Tiger McKee

Shootrite Firearms Academy

Camo Made Easy

A black rifle stands out immediately, whether it’s an urban environment or the bush, the first thing that grabs someone’s eye is the shape of a rifle. In a combative situation being spotted can have lethal consequences, so we need to explore the art of camouflaging. Plus you can’t ignore the fact that nothing looks cooler than a sexy camo job.

Camouflaging can be accomplished in a variety of ways. Tape, cloth, and burlap are temporary measures that can be changed to fit your environment. My personal favorite is the spray can. It’s cheap, easy, and quick. With a little time and imagination you can create great looking camo jobs.

The principles of camouflaging are to blend into the environment, concealment, and disguise, making an object look like something else. Avoid using black. Few things in nature or man-made environments are pure black. Examine your environment and you’ll notice that the dark areas are just darker shades of other colors. We want to create depth by having blurry areas underneath sharp defined areas. “Deeper” than it really is.

The materials needed are easy to obtain. I use camo paints from Brownells, which are high-density colors, so they cover well, and dry without any shine. Degreaser, such as acetone, removes oil from the weapon, and scuff pads are used to prep the surface. You’ll need masking tape to cover important areas that you don’t want painted such as lens and dials on optics, iron sights, and other areas critical to the weapon’s operations like the muzzle crown or bolt. A stand or some way to hang your gear allows you to work around all sides while painting.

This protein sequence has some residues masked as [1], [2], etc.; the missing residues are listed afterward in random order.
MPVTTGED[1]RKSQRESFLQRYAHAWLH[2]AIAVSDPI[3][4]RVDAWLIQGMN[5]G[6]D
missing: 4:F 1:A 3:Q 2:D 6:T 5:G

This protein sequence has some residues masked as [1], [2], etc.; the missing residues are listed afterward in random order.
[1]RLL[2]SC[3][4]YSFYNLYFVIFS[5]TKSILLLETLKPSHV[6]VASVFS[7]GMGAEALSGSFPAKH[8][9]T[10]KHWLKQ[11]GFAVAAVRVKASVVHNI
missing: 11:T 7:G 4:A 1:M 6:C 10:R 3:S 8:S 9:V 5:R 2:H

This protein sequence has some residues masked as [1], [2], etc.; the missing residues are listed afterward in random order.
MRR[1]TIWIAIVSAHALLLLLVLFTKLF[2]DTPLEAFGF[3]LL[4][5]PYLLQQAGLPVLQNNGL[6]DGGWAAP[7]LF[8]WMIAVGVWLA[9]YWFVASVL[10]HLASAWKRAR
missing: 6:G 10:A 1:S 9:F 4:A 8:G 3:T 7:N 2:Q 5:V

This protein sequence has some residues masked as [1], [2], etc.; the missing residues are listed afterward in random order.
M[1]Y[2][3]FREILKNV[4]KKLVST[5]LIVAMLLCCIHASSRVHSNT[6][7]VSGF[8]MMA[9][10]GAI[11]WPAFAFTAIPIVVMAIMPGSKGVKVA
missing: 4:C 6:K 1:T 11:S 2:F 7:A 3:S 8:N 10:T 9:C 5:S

The easiest and quickest camo method is “sponging,” where you use a rough sponge to blot on color. First tape off anything you don’t want painted. Degrease the weapon to remove any oil residue. You may need to prep the surface by lightly scuffing areas. With wood stocks, especially those with a slick clear finish, you may need to use sandpaper. Once you’ve prepared the surface degrease it again.

Spray a base coat using two contrasting colors, blending one into another. This provides a sense of depth. Then, take a coarse painting sponge, available at any major hardware store or craft shop, to sponge on your next colors. Apply paint to the sponge by spraying it until it’s good and moist, then sponge the paint onto your weapon. I cut the sponge into different sizes and shapes, and rotate it around while applying paint to prevent repetitive patterns. Next, come back with a fourth color and sponge on highlights, using a lighter color, or a darker paint to create shadowed areas.

Camo jobs are cool, easy to do, and they separate your weapon from all the other black weapons. For field use a camo job may be the difference between success and failure. Remember your job is to blend into your environment. This applies to every aspect of your life.


September 19, 2010 - Posted by | AR-15, Gear

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